Area Forecast Discussion
Issued by NWS Blacksburg, VA

Current Version | Previous Version | Graphics & Text | Print | Product List | Glossary Off
Versions: 1 2 3 4 5 6 7 8 9 10 11 12 13 14 15 16 17 18 19 20 21 22 23 24 25 26 27 28 29 30 31 32 33 34 35 36 37 38 39 40 41 42 43 44 45 46 47 48 49 50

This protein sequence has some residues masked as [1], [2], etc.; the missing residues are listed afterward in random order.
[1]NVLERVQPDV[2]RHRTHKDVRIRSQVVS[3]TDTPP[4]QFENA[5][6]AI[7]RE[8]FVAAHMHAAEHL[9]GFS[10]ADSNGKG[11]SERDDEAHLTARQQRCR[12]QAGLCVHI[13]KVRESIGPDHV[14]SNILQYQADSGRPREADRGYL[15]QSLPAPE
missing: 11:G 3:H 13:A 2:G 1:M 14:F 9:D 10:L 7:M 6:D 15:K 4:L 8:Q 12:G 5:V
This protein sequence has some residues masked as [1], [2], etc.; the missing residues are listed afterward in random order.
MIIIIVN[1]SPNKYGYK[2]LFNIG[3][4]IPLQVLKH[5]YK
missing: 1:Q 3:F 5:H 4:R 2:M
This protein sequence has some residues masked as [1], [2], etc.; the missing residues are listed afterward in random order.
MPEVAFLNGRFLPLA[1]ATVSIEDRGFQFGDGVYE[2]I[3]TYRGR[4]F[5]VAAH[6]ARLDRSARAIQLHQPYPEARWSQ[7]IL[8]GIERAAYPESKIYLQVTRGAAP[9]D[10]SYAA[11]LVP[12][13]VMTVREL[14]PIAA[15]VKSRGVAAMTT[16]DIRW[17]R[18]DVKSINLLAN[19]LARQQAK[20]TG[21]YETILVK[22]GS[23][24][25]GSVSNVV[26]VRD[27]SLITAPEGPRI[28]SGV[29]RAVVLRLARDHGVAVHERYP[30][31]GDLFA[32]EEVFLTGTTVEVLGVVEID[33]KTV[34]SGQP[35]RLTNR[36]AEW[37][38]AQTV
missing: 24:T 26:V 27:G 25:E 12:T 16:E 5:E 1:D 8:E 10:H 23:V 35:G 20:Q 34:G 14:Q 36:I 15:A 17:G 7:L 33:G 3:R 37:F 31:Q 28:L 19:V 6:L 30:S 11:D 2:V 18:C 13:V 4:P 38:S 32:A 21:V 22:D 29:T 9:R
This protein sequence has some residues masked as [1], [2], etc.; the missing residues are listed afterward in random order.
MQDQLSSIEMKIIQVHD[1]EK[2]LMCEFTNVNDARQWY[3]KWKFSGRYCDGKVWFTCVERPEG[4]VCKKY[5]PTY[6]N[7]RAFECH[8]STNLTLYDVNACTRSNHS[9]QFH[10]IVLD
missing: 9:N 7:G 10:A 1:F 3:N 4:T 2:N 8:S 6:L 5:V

-- Highlight Changed Discussion --
-- Discussion containing changed information from previous version are highlighted. --